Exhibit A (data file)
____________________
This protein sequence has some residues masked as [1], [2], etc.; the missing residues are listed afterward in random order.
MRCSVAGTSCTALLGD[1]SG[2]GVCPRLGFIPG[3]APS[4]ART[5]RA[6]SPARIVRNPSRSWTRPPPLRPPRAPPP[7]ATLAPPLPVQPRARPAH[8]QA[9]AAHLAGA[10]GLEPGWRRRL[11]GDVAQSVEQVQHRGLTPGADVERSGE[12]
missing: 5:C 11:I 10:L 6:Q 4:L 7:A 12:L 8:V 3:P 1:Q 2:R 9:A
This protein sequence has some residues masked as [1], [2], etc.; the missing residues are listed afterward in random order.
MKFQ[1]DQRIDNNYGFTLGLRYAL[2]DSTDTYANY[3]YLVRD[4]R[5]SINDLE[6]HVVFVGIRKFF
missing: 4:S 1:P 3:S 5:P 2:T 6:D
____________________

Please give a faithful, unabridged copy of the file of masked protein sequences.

This protein sequence has some residues masked as [1], [2], etc.; the missing residues are listed afterward in random order.
MRCSVAGTSCTALLGD[1]SG[2]GVCPRLGFIPG[3]APS[4]ART[5]RA[6]SPARIVRNPSRSWTRPPPLRPPRAPPP[7]ATLAPPLPVQPRARPAH[8]QA[9]AAHLAGA[10]GLEPGWRRRL[11]GDVAQSVEQVQHRGLTPGADVERSGE[12]
missing: 5:C 11:I 10:L 6:Q 4:L 7:A 12:L 8:V 3:P 1:Q 2:R 9:A
This protein sequence has some residues masked as [1], [2], etc.; the missing residues are listed afterward in random order.
MKFQ[1]DQRIDNNYGFTLGLRYAL[2]DSTDTYANY[3]YLVRD[4]R[5]SINDLE[6]HVVFVGIRKFF
missing: 4:S 1:P 3:S 5:P 2:T 6:D